88% of US-Born Sex Trafficking Victims Receive Medical Care – USF Med Student Creates Simulation Scenario to Help ID Warning Signs
Michelle Lyman, University of South Florida Morsani College of Medicine is a third year medical student, has created a simulation scenario to help healthcare providers better identify those who may be victims of sex trafficking. Recently she shared about the experience and the reasons why she built the scenario on in-training.org. I have reached out to Michelle in the hopes that she will share her scenario with us so stay tuned to this article for future updates!
“Physicians across many specialties are treating trafficked persons in their practice. Yet, they are not trained to recognize human trafficking or know how to intervene. Studies have shown that 88% of US-born sex trafficking victims reported receiving medical care while being trafficked . This puts healthcare providers in a key position with these vulnerable individuals to aid in identification, prevention and intervention, but only if they are educated about the clinical presentations of human trafficking. In an effort to increase health care’s capacity to fight human trafficking, I worked behind the scenes at my medical school’s simulation center, creating a clinical scenario centered on treating a trafficked person for my fellow students to learn from.
This case was designed to expose future physicians to the complexity of human trafficking. The simulation center provides a learning environment to explore uneasy feelings in difficult clinical scenarios and practice building trust. It is okay to become flustered and misspeak — this experience is formative; however, when the students are the practicing physicians in a few short years, stakes are higher. Watching through the two-way mirror, I saw students grow. Most were courteous; however, few took the extra effort to build a certain degree of trust with their distracted patient sitting on the examination table. This patient’s clipped responses to questions often intimidated many students, leading them to shy away from asking heavy questions about her history with abuse.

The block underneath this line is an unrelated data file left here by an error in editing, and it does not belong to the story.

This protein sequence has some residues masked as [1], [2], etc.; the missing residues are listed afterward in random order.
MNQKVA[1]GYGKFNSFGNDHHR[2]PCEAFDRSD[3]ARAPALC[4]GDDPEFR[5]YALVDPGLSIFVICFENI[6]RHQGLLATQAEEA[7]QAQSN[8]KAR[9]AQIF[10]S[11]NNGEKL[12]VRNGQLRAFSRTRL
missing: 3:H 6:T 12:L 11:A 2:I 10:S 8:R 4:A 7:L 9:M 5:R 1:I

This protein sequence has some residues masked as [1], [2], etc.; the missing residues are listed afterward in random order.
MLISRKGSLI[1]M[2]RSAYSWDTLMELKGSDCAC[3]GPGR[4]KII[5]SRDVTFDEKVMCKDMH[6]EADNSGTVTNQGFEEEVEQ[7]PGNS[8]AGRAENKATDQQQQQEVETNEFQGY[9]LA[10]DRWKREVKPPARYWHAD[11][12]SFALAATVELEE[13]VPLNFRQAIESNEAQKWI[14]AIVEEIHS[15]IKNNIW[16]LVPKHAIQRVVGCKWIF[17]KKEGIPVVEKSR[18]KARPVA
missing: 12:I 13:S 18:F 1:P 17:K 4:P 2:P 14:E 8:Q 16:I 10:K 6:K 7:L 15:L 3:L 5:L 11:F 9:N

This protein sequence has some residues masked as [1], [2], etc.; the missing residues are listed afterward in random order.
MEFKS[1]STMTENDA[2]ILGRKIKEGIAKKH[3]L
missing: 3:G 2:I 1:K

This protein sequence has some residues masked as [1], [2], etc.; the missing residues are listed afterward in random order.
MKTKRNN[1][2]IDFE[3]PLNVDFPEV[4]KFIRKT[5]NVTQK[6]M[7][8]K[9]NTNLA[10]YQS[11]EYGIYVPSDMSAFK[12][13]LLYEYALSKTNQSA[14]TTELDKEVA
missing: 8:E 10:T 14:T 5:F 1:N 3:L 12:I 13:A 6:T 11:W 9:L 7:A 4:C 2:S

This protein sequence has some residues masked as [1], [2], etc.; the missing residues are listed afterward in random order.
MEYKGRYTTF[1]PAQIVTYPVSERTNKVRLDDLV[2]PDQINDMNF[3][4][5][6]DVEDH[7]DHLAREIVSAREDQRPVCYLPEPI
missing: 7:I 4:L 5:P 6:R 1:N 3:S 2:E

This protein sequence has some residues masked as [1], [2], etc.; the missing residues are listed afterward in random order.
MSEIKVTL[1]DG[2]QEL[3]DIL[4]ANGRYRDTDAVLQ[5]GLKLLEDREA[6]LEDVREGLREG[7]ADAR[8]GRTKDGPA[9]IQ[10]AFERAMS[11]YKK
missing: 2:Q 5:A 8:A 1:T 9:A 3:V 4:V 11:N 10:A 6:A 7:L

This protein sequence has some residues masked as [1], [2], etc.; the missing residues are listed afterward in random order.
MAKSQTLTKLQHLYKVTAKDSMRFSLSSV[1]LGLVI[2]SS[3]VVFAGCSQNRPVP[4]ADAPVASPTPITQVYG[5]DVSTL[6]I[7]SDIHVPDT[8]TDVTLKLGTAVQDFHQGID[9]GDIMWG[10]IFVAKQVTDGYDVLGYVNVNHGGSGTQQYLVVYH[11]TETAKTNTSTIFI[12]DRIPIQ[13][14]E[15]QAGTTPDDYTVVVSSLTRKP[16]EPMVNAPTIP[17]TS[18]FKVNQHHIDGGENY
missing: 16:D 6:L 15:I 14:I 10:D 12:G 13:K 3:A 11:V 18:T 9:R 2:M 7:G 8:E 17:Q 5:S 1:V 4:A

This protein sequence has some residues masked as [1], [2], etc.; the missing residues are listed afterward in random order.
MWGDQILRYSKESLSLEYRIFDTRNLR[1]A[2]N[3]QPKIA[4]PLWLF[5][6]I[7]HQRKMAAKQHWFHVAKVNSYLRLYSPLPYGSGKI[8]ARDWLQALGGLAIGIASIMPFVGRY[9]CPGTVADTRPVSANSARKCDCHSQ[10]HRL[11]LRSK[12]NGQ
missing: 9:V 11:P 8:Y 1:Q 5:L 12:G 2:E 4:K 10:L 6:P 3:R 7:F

Patients benefited the most from those students who were compassionate. Students who succeeded built a relationship by being empathetic. They looked beyond the exterior of a stoic young woman and offered her confidentiality, demonstrating respect for her decision to disclose. Their tone was non-judgmental and gentle when they took notice of her brandings that signaled her trafficking history. I also watched as standardized patients shut down and students walked away unaware. Some sped through their mental checklist, forgetting that simply looking and inspecting the patient might tell them more than a blood test. Others took too direct an approach, demanding a more detailed history, only to be met with a wall of resistance and no new information.
For the simulation case, the patient sitting on the exam table is a collection of narratives from individuals who have experienced human trafficking and survived. It is my goal that by interacting with this patient, students will learn from their missteps now and be able to see the signs of trafficking for what it is later. After all, being cognizant enough to recognize a patient in need of resources to advocate for their own health is all part of the job. Empathy and empowerment thereafter are crucial, but being able to provide such values takes practice and dedication.”
Michelle is in the SELECT Program at the University of South Florida. Originally from Jacksonville Florida, Michelle currently lives in Allentown, Pennsylvania where she is completing her third year clerkships. She is interested in public health and patient advocacy.